Topic:   INTERCOLONIAL RAILWAY-RUNNING
Subtopic:   RIGHTS OYER CANADA ATLANTIC RAILWAY.
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CON

Robert Laird Borden (Leader of the Official Opposition)

Conservative (1867-1942)

Mr. R. L. BORDEN.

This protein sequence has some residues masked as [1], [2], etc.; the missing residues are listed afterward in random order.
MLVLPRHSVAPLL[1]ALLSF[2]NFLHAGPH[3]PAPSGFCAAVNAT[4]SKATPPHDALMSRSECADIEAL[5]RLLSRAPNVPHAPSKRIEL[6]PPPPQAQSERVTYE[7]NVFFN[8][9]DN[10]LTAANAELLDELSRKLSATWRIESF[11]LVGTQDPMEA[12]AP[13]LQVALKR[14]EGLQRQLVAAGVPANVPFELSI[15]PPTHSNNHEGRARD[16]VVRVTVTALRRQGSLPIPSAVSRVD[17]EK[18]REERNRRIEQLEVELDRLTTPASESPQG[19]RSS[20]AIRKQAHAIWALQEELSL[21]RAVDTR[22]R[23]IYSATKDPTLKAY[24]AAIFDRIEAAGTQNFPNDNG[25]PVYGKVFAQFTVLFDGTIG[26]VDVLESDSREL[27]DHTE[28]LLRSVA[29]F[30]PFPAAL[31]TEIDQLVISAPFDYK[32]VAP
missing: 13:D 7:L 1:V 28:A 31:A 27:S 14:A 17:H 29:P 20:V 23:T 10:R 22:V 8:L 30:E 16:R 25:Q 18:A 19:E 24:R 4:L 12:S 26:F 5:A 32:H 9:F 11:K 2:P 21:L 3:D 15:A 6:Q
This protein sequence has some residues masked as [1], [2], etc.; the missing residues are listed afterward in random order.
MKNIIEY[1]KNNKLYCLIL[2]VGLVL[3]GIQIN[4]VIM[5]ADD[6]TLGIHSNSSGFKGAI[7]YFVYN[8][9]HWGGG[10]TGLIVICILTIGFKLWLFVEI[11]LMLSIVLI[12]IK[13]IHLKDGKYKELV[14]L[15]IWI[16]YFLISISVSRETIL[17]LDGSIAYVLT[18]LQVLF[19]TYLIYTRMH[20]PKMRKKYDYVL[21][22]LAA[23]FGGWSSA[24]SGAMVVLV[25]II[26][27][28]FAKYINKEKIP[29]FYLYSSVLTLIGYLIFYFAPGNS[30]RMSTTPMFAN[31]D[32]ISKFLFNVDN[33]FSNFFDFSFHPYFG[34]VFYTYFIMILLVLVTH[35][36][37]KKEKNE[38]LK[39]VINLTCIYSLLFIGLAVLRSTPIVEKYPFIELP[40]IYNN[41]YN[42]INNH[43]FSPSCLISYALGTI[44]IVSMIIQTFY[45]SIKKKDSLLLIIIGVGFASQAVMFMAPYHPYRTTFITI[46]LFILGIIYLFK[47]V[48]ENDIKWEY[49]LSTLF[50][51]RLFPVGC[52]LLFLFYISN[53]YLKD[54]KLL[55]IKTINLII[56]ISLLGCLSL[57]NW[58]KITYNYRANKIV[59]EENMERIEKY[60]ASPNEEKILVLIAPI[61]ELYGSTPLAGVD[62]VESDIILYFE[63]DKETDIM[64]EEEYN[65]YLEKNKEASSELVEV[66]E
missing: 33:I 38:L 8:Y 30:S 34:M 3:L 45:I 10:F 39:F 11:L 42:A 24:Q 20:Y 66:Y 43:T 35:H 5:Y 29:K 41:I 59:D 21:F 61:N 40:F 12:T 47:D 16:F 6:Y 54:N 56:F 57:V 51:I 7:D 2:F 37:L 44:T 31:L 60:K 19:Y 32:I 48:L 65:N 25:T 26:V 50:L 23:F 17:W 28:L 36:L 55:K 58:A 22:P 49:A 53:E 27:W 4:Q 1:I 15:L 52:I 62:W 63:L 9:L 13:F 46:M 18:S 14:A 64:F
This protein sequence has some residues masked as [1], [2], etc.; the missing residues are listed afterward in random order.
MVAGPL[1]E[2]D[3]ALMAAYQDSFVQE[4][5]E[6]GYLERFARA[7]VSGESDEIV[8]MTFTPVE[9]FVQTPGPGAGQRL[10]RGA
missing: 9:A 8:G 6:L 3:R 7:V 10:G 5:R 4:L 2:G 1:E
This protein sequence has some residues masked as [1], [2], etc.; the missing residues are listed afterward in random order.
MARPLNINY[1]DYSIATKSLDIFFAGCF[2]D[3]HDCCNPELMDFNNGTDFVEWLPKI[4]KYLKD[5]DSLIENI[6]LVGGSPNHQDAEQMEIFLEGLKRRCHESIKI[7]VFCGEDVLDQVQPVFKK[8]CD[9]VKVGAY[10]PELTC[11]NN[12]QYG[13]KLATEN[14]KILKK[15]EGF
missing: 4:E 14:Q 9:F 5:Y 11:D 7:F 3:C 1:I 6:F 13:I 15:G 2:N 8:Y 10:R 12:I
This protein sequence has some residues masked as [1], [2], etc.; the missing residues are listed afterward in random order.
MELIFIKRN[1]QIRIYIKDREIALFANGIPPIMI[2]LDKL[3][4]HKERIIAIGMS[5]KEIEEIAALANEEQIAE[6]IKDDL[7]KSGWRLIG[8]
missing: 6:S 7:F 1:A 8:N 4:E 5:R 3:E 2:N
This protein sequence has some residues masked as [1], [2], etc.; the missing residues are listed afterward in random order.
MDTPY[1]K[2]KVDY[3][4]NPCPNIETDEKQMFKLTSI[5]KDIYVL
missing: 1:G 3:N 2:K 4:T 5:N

Mr. Speaker, the minister has not favoured us with a very elaborate statement of the policy of the government which has resulted in this Bill. However, as he says, we shall have an opportunity of getting a little closer to that a little later on. I must confess that I do not at present understand what is the full scope of section 4 of the Bill, which I have only had an opportunity to glance at. I would not be surprised if the minister would find that that section at least will require some amendment. As far as the whole scope of the measure is concerned, I would like to point out that it is now five or six years since the late Minister of Railways and Canals (Mr. Blair) brought a measure into this House for the extension of the Intercolonial Railway from Levis to Montreal. We all know the ground upon which he advocated that extension ; first of all, that it was absolutely necessary, in the interest of the Intercolonial Railway, , that it should be so extended as to enable it to compete with the other great lines of the country for the traffic of the west. We know also the expectations which were then held out to the country by the government through the mouth of Mr. Blair. It was pointed out that the Intercolonial Railway for a number of years had been piling up deficits, and the government practically announced to the country that the era of , deficits was absolutely past, and that the ' extension of the Intercolonial to Montreal at very great expense would certainly resuit in our securing a very large share of the western traffic. We were to secure that by Mr. EMMERSON.